The aim of our interdisciplinary Institutional Training Program, based at The Children's Hospital of Philadelphia (CHOP) and The University of Pennsylvania (UPenn), is to train MD and PhD post- doctoral fellows in research focused on Neurodevelopmental Disabilities. The rationale for this program is three-fold. First, ~10% of households in the United States live with an individual with a neurodevelopmental disability;thus these disorders are a significant financial and emotional burden in our society. Second, the causes of neurodevelopmental disability range from genetic to acquired insults;this necessitates an interdisciplinary approach. Finally, there is substantial overlap of symptoms amongst the various neurodevelopmental disorders, suggesting overlapping mechanisms. Trainees and their mentors involved in this program use a range of modern approaches, including genetic, cellular/molecular, behavioral, and imaging to pursue basic and translational research related to these disorders. Thirty mentors help support the careers of our trainees. There is a high degree of collaboration among the mentors. In addition to mentored research training, our curriculum emphasizes: 1) a clinical practicum requirement for both MDs and PhDs, 2) formal course work through UPenn Graduate Studies Program, 3) training in responsible conduct of research, 4) training in biostatistics and 5) workshops that cover a variety of important survival skills, including scientific writing, public presentations, grant writing workshops, laboratory management, and career advancement skills. During the first 14 years of our program, we have accepted 33 trainees;5 are MDs, 27 are PhDs, and 2 are MD/PhDs. 19 of these trainees was female and 7 of these trainees were under-represented minorities. Twenty-eight different mentors have supervised trainees, and no mentor has supervised more than two trainees. Of the 21 who have completed training, 10 are in faculty positions, 4 are in instructor positions (2 of these instructors recently obtained K awards), 2 are senior research scientists at pharmaceutical companies, 1 is a scientific administrator, 1 is Director of a Clinica Genomics Laboratory, 2 are in private practice, and 1 is a senior scientist still in academia. We request continued support for 6 postdoctoral fellows and year. This number of trainees allows us to maintain a critical mass to support a diverse trainee pool than can learn from one another, and is easily justified by the large number of outstanding trainees who seek admission. Our goal remains focused on providing a training program unlike any other here at the CHOP or UPenn that is focused on acquired and genetic causes of developmental disability. The program benefits from being in an outstanding environment that commits substantial resources. For research in this area, there are training in general (and specifically to this training program), ad to developing a true 'bench to bedside'approach to translational research.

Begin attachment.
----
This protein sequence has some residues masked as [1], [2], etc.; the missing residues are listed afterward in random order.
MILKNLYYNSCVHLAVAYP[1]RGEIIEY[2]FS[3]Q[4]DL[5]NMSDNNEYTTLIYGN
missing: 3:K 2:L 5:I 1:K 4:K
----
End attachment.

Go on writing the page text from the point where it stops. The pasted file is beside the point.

Public Health Relevance

It has been estimated that developmental disabilities affect 10% of all families in the USA. Researchers are urgently needed who are willing and able to apply modern research methods to elucidating the pathogenesis and pathophysiology of these disorders, so that new and more effective therapeutic interventions can be identified. This program strives to fill this need.

National Institute of Health (NIH)
National Institute of Neurological Disorders and Stroke (NINDS)
Institutional National Research Service Award (T32)
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Special Emphasis Panel (ZNS1-SRB-P (68))
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Korn, Stephen J
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Children's Hospital of Philadelphia
United States
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